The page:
Department of Computer Science, University of Toronto and Head, Samsung Toronto AI Research
- Sven Dickinson
Sven Dickinson received the B.A.Sc. degree in Systems Design Engineering from the University of Waterloo, in 1983, and the M.S. and Ph.D. degrees in Computer Science from the University of Maryland, in 1988 and 1991, respectively. He is Professor and past Chair of the Department of Computer Science at the University of Toronto, and is also Vice President, Chief Scientist, and Head of the new Samsung Toronto AI Research Center, which opened in May, 2018. Prior to that, he was a faculty member at Rutgers University where he held a joint appointment between the Department of Computer Science and the Rutgers Center for Cognitive Science (RuCCS). His research research interests revolve around the problem of shape perception in computer vision and, more recently, human vision. He has received the National Science Foundation CAREER award, the Government of Ontario Premiere's Research Excellence Award (PREA), and the Lifetime Research Achievement Award from the Canadian Image Processing and Pattern Recognition Society (CIPPRS). He currently serves on eight editorial boards, including the role of Editor-in-Chief of the IEEE Transactions on Pattern Analysis and Machine Intelligence, and the role of co-editor of the Morgan & Claypool Synthesis Lectures on Computer Vision. He is a Fellow of the International Association for Pattern Recognition (IAPR).
The Role of Symmetry in Human and Computer Vision
Symmetry is one of the most ubiquitous regularities in our natural world. For almost 100 years, human vision researchers have studied how the human vision system has evolved to exploit this powerful regularity as a basis for grouping image features and, for almost 50 years, as a basis for how the human vision system might encode the shape of an object. While computer vision is a much younger discipline, the trajectory is similar, with symmetry playing a major role in both perceptual grouping and object representation. After briefly reviewing some of the milestones in symmetry-based perceptual grouping and object representation/recognition in both human and computer vision, I will articulate some of the research challenges. I will then briefly describe some of our recent efforts to address these challenges, including the detection of symmetry in complex imagery and understanding the role of symmetry in human scene perception. In the last part of my talk, I will step back and briefly talk about some of the technical, societal, ethical, and educational challenges we face as an AI community.
Distinguished University Professor, University Research Chair in Digital Scholarship, University of Ottawa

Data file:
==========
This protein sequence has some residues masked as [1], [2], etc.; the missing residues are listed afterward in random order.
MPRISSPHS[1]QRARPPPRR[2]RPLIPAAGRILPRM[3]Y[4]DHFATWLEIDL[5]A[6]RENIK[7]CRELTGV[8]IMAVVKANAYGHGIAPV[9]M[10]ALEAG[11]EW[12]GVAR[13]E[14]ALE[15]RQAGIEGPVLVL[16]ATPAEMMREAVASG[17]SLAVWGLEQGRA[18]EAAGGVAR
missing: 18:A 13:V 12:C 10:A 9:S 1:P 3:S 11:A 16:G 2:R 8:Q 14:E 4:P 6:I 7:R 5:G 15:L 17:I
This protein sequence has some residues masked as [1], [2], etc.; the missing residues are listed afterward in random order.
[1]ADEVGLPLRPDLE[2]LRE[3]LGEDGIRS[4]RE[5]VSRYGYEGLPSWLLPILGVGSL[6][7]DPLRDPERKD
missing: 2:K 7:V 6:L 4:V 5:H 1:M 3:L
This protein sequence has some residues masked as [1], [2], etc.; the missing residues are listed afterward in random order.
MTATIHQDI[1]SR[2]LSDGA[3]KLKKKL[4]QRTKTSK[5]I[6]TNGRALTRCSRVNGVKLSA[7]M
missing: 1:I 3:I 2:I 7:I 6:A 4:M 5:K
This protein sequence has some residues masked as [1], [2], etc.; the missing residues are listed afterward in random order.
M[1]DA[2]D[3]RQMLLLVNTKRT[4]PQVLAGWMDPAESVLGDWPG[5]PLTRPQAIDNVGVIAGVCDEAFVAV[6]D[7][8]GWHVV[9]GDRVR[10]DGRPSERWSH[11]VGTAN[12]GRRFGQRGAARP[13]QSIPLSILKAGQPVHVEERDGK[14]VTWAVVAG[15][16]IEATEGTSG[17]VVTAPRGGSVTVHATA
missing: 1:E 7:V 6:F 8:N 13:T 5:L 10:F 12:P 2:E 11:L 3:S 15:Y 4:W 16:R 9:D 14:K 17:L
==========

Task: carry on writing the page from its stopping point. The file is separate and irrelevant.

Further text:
President of the Royal Society of Canada
- Chad Gaffield
Chad Gaffield is Distinguished University Professor at the University of Ottawa (Canada) where he holds the University Research Chair in Digital Scholarship. An expert on the sociocultural history of Canada, Gaffield has developed computer-based approaches to study socio-demographic change during the 19th and 20th centuries, childhood and family history during the initial decades of mass schooling, and the emergence and development of Canada’s official language communities. He has led major interdisciplinary, multi-institutional and cross-sectoral research collaborations, including the building of the Canadian Century Research Infrastructure that developed digital technology to analyze and interpret the temporal and spatial forces that shaped the 20th century. Dr. Gaffield’s awards include the Royal Society of Canada’s (RSC) J.B. Tyrrell Historical Medal and the Antonio Zampolli Prize given by the international Alliance of Digital Humanities Organizations. He was appointed Officer of the Order of Canada in 2017. Dr. Gaffield served as President and CEO of the Social Sciences and Humanities Research Council of Canada from 2006 to 2014, and was elected President of the RSC (2017-2019).
Past, present and possible AI futures: Will this time be different?
The boom-bust cycle of excitement about AI since the mid-20th century cautions against all-in enthusiasm today, despite encouraging signs that this time will indeed be different. While specialists know this, decisions about research funding and social licensing depend on public discussion that characteristically has swung dramatically between positive and negative assessments. The good news is that AI’s past offers valuable insights to today’s developments while also suggesting promising approaches for continued progress. The bad news is that these insights and promising approaches imply that staying on the current path may well lead to another AI winter if action is not taken. With a view toward candid discussion about AI’s current strengths and weaknesses, this presentation will draw upon the speaker’s experience in historical data creation and analysis as well as his years as President and CEO of the federal granting agency, the Social Sciences and Humanities Research Council of Canada.
Professor of Computer Science, Department of Computer Science, Vassar College
- Nancy Ide